Saturday, February 20, 2016

Alan Krueger and the "Environmental Kuznets Curve."

In 1994 Krueger -- one of the former CEA chairs who signed the Sanders letter -- and Gene Grossman published a paper titled "Economic Growth and the Environment." They studied four kinds of environment pollution and the countries' per capita income. They found "no evidence that environmental quality deteriorates steadily with economic growth. Rather, for most indicators, economic growth brings an initial phase of deterioration followed by a subsequent phase of improvement."

This finding subsequently became known as the "Environmental Kuznets Curve" by analogy with the Simon Kuznets's finding, once upon a time, of income inequality first rising with economic growth and then subsequently decreasing as growth continues. Ask Thomas Piketty about the robustness of that empirical theory.

A couple of years later, David Stern and associates published a critique of the Environmental Kuznets Curve theory. They pointed out that the inverted U shape relationship between environmental degradation and economic growth depends on the unrealistic assumptions that there is "no feedback from the quality of the environment to production possibilities" and "trade has a neutral effect on environmental degradation." Furthermore, the inference from some studies "that further development will reduce environmental degradation is dependent on the assumption that world per capita income is normally distributed when in fact median income is far below mean income."

This is not to disparage Krueger and Grossman's research or their findings but to point out that the implications of those findings were subsequently blown out of proportion by people who ignored the study's limitations. That enthusiasm has fostered an industry of unwarranted EKC optimism. Again, ask Piketty how that Kuznets Curve thing is working out.

There does appear to be an inverted U curve for SOME pollutants. Other pollutants get exported by rich countries to poor countries -- see the infamous 1991 Summers/Lant Pritchett  memo on toxic waste for a sarcastic commentary on that potential. And, last but not least there is no Environmental Kuznets Curve for global greenhouse gas concentrations.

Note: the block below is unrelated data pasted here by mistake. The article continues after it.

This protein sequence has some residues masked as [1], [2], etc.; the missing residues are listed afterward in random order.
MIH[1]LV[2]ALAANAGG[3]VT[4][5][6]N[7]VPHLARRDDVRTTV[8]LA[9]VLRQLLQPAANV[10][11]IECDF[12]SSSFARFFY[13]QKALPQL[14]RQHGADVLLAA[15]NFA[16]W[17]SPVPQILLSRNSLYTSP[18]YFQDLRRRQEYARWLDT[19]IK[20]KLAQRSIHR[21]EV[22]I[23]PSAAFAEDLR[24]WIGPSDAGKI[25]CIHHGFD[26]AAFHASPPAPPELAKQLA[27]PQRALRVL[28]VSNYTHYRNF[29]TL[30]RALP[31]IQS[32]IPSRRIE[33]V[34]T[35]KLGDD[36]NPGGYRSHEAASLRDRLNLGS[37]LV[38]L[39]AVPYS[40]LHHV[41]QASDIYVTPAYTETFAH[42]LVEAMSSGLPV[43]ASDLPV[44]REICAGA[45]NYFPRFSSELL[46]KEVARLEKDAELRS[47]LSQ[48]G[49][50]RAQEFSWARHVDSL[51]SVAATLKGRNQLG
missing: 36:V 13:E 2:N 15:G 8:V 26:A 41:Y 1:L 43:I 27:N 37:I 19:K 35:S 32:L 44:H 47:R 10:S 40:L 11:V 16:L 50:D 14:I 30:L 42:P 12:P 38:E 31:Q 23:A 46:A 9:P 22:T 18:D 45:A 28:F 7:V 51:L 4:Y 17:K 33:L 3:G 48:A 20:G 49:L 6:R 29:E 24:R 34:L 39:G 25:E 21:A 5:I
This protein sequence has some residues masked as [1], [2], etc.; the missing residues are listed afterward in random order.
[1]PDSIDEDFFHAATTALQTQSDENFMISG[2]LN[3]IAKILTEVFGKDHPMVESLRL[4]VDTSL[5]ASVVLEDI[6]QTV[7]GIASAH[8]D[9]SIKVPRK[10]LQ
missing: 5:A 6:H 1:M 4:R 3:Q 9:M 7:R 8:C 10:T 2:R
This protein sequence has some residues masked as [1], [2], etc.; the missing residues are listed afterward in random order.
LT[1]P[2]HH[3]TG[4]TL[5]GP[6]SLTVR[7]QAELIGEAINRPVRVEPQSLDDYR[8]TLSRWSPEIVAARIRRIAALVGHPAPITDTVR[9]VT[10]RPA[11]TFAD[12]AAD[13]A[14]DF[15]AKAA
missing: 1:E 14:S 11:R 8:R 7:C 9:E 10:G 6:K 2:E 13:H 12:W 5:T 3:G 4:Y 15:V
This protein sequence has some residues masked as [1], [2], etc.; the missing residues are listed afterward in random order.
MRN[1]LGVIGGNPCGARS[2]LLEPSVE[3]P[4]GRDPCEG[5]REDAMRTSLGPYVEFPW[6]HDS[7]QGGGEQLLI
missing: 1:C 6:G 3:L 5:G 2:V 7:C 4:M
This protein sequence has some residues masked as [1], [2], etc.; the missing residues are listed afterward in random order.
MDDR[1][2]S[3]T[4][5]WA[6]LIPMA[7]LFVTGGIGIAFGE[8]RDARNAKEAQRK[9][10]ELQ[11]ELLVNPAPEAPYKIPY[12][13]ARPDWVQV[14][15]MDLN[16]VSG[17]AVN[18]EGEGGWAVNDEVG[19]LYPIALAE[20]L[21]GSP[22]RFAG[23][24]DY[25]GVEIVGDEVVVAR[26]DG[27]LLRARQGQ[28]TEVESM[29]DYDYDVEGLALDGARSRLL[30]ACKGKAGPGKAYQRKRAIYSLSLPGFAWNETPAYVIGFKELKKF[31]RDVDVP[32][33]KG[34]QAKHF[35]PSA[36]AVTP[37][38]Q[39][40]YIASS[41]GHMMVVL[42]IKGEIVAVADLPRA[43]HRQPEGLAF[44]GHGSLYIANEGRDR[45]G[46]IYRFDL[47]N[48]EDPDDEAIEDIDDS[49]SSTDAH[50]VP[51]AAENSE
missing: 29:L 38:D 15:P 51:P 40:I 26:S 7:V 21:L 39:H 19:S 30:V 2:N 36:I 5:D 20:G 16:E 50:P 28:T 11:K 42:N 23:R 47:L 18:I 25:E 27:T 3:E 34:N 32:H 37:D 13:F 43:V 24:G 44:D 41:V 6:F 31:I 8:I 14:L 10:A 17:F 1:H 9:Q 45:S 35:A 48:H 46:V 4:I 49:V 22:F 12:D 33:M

Nevertheless, wishful thinking based on the EKC concept perennially fuels optimism about the prospects for "decoupling" GHG emissions from economic growth. Some of the boosters of decoupling even talk about "stabilizing" GHG emissions at current levels while growth continues. The decoupling fantasy sidesteps the reality that massive reductions in emissions -- not just stabilization -- are required to stop the continued increase in atmospheric GHG concentrations.

12 comments: said...

Two comments.

The first is that from the beginning most observers have noted that GHGs were the main pollutants not following the EKC, although in fact with declining emissions of CO2 in the US, maybe it is finally kicking in. The most important pollutant that has followed it, and inspired the whole concept in the first place, was SO2.

Grossman and Krueger got their paper out first, but the person who first thought up the idea and coined the term was the much less well known Thomas Selden. Grossman got it from seeing a draft of Selden's work before it was published.

Sandwichman said...


Krueger says he and Grossman didn't coin the term:

Alan B. Krueger ‏@Alan_Krueger Jan 29
1/2 Thanks for the plug @TimHarford but actually others called our finding the Environmental Kuznets Curve

Alan B. Krueger ‏@Alan_Krueger Jan 29
2/2 And Grossman & I found that pollution is less responsive to GDP growth in communist countries, so China is not an outlier. @TimHarford said...

Except that it was not their finding, they just managed to beat the less well known Selden to publishing punch. It was his finding, and he coined the term for his own finding. His paper gets cited, but far less frequently than theirs. He has since become a health economist. (I am getting this from him personally, who is an old friend of mine.) said...

G&K's first paper on this was an NBER WP in 1991, with their main paper appearing in 1995 in the QJE.

Selden did not move fast enough to beat the NBER WP, but his fist pub on this was Thomas M. Selden and Daqing Song, "Environmental Quality and Development: Is there a Kuznets Curve for Air Pollution Emissions?," Journal of Environmental Economics and Management, 1994, 27, 147-162.

Sandwichman said...

What concerns me is the reception of the concept. It is an interesting finding that some pollutants may follow an inverted U shaped curve over the course of increasing per capita GDP. More interesting is which pollutants and why. Totally unwarranted and unscientific is "here is evidence the market contains a built-in mechanism of self-adjustment that fixes environmental externalities!"